There isn't many things more violent than robbing trillion dollars from taxpayers and through very inneficient healthcare, security and others see thousand people die. That is much more violent than shooting someone. 

Do you really believe that someone who's just been sentenced for financial crimes and lost all of his possessions will just go out and do major crimes again? Do you believe his associates will still associate with someone who's monitored? If you believe that a person cannot stop doing crimes even after they've been sentenced you might as well just kill them. No amount of prison time will change that person.

The problems you are describing are rooted in the system and not single individuals. Capturing them and throwing them in jail won't help anyone and be nothing more than a drag on society. Kill them or set them free, prison is a no-win game.



If you demand respect or gratitude for your volunteer work, you're doing volunteering wrong.

vivster said:

@Chrkeller

DonFerrari said:

So should people that defraud billions or trillions from the government not go to jail?

The best punishment for financial crimes is financial punishment. That means stripping them off their wealth forever until they can pay back what they stole plus fine and as an added bonus community work on weekends. It's a lot healthier than prison and it's beneficial for everyone.

Prison should be to protect people on the outside from violent people not as an extended slap on the wrist. A violent person goes there to cool off, so that he may become non-violent once he is released. There is really no point in putting non-violent people there. At some point the harshness of the punishment becomes irrelevant and there is no difference between doing community work for life or rotting in prison.

In my opinion punishment should focus more on the improvement of the individual and society rather than just be pure punishment with no benefit whatsoever.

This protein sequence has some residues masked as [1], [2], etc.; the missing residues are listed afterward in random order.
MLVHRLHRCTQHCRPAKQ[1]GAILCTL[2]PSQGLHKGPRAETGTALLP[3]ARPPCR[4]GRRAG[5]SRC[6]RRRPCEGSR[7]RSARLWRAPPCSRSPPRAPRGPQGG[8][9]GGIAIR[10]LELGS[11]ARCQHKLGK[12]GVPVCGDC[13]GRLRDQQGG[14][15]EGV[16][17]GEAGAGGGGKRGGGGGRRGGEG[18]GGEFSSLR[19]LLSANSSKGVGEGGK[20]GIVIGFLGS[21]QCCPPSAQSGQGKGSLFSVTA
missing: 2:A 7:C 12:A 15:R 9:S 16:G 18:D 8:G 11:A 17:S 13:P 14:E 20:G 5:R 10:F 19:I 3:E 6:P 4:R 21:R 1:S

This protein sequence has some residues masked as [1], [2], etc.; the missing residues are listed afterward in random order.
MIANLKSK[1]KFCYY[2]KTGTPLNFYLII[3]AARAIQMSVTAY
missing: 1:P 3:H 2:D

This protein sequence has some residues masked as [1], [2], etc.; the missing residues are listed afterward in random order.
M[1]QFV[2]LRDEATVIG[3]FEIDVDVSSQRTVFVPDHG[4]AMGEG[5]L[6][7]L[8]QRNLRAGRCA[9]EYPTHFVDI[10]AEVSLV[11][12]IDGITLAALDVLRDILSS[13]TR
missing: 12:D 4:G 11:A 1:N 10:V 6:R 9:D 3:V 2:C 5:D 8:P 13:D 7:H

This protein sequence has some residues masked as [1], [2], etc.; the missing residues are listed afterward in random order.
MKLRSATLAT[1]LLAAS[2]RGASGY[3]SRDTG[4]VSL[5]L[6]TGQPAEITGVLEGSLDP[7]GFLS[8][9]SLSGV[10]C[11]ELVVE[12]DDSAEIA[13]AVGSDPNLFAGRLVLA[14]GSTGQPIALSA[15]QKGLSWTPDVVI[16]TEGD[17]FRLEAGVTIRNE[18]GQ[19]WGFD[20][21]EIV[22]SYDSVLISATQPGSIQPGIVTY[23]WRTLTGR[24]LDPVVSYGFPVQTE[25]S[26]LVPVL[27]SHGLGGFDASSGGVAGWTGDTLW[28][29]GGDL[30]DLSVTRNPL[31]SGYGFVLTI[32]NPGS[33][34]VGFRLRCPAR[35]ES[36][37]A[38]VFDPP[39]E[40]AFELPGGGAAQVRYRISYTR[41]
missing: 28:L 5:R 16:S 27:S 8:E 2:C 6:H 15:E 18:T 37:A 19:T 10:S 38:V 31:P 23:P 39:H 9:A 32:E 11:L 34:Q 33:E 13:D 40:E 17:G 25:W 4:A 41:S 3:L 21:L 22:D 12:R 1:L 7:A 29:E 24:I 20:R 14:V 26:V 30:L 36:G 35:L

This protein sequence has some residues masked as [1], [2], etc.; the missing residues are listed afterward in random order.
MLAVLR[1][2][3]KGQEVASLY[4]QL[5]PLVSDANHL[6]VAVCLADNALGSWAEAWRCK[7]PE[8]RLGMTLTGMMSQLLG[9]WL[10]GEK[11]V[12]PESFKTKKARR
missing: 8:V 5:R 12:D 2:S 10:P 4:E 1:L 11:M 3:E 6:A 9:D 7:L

There are several flaws in that logic though.
You assume that people who commit financial crimes to be wealthy. So what's with a poor guy who is in serious debt and yet keeps buying TVs, mobile phones etc. with money he doesn't have? Do you think he cares that he gets a financial punishment? You can't stop his future actions that way.

So the alternative would be community work. And how exactly would you enforce that? A fine wouldn't help at all as stated above so the only chance would be to threaten him with a prison sentence.



DonFerrari said:
vivster said:
Prison should never be a punishment for non-violent crimes.

So should people that defraud billions or trillions from the government not go to jail?

I'm failing how to see that makes sense considering the current state of the economy if you follow the idea that he fixed the election somehow.



vivster said:
DonFerrari said:

Good luck finding every single penny of money that person defrauded to take back, also good luck on preventing that outside of jail he don't use his network to still benefit old acquaintances and indirectly receive enough "help" that he lives a comfortable life outside of jail even doing "community work".